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Expert Answers to Biz Questions

Listen in! Pick up some expert advice to a reader's question that we selected from CyberSchmooz.

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The Biz Question

I intend to start a professional garden for weddings and special events. It's very exciting and I'm having a blast preparing for it. The main problem that I'm experiencing is trying to complete the business plan. I'm not sure how to factor in construction costs and materials. The land for the garden still needs to be bought, so I am not able to offer the contractors specifics on what I will be needing from them. It leaves me in a catch twenty-two.


Answer from our Guest Expert Kent Capener of Capener Consulting

Hey, Nikki,

Chicken and Egg? Cart & Horse? Catch-22?

Start with what you envision your facility to be and let that vision dictate the amount of ground you need.

So if one of your wedding spots requires a 400-square-foot stone building with lofted ceilings and a running waterfall making up the entire back wall, with arched portico over a red brick driveway where the couples arrive in a gold, gilded chariot drawn by a team of Clydesdales.......

Now here's the trick.

Approach a potential contractor -- not with a bid or quote request -- but with a contract built based upon your relationship and if you get what you need to move forward. Their part is to provide you with per square foot numbers. In other words, the rules of thumb as in: Running water falls run from $55 to $87 per square foot. Red brick driveways run from $22 to $55 per square yard. Stone buildings average from $47 to $123 per square foot (walls) and roof and support from $34 to $21 per square foot, etc. on and on.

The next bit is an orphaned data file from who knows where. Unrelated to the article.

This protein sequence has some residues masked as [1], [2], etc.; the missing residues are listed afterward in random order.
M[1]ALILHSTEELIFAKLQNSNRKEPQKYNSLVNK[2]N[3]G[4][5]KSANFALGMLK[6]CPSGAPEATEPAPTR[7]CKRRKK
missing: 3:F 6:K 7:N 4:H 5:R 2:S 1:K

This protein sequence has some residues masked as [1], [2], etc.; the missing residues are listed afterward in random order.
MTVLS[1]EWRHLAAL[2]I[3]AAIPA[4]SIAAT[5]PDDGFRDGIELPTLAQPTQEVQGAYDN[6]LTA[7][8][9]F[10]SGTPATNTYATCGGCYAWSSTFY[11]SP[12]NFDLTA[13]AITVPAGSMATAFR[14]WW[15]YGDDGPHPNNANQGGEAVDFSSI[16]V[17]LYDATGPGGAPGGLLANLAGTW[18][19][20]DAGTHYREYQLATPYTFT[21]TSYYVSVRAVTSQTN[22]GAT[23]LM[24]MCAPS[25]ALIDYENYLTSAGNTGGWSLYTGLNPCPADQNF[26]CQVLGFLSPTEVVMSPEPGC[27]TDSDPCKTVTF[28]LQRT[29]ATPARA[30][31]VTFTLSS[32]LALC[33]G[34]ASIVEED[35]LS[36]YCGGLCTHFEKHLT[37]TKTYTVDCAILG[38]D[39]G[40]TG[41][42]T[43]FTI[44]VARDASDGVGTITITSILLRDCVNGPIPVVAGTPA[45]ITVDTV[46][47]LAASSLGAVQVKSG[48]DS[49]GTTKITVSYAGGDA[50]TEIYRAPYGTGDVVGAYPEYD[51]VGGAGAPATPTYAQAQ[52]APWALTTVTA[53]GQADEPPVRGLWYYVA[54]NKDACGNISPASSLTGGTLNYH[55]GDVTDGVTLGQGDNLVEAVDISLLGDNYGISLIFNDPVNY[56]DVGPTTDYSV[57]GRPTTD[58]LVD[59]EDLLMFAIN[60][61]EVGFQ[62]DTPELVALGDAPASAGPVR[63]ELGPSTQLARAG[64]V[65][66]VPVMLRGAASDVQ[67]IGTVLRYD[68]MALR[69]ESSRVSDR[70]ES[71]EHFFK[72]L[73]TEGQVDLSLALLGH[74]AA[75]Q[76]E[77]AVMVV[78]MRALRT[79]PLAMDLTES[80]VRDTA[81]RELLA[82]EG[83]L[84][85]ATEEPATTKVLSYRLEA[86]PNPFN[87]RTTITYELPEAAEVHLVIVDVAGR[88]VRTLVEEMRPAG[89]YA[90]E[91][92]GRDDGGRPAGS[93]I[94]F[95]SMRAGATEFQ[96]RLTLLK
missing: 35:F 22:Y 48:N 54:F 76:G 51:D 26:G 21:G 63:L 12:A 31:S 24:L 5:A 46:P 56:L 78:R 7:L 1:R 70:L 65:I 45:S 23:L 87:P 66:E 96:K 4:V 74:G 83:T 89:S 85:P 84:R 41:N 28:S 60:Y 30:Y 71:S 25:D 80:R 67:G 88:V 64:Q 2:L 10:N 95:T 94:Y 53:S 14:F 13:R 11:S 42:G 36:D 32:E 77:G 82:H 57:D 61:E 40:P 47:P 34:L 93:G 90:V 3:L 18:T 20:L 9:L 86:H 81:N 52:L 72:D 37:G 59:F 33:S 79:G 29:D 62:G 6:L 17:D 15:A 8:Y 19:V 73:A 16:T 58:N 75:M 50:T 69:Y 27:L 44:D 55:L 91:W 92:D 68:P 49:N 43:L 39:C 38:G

Your part is to have something to present to the contract, so they know what to give you. They aren't committing to pricing, and if you and they get along, they will view you as a potential client.

Estimating the ongoing costs, like utilities, etc., can be done by using the power company's rate per ______ and estimating the amount of _______ you would use. Lighting is rated by kilowatt hour and can be calculated as to the total usage close enough to work in projections.

For the sound equipment, if you have a good enough presentation, you can show that to any professional sound engineer, in business, and they will gladly give you a whole list of what you need and the costs for same. It's wise to make a relationship here as well, as you'll want these people working on your sound systems in the future as well.

If you approach these people correctly, they will gladly help you. You can approach more than one as well. In fact, for the contractor, you are well served to deal with more than one at this stage. Contractors have a mind set that differs from contractor to contractor. Most are quote, bit, and budget conscious. They're also sticklers for money. So, provide them with a level of comfort in your financing in that you will move forward on the project, given the numbers work, and that they are one of a select group that you are talking to.

Another variation would be to hire an architect, if the budget allows. Let them take your vision and render it, create the elevations, and give you the approximate costs to build out. You can have more freedom here too with variations or alternatives. Instead of a waterfall that re-creates Niagara, maybe a bubbling brook in the corner would suffice (at less cost). These materials are a good presentation to contractors and to raise money.

When you put your numbers together, make sure you capitalize the building costs, and show the depreciation on the income statement, and make sure to put the asset in the balance sheet.

Nikki, I hope this gives you a road map out of the morass (smile).

Kent Capener, Capener Consulting

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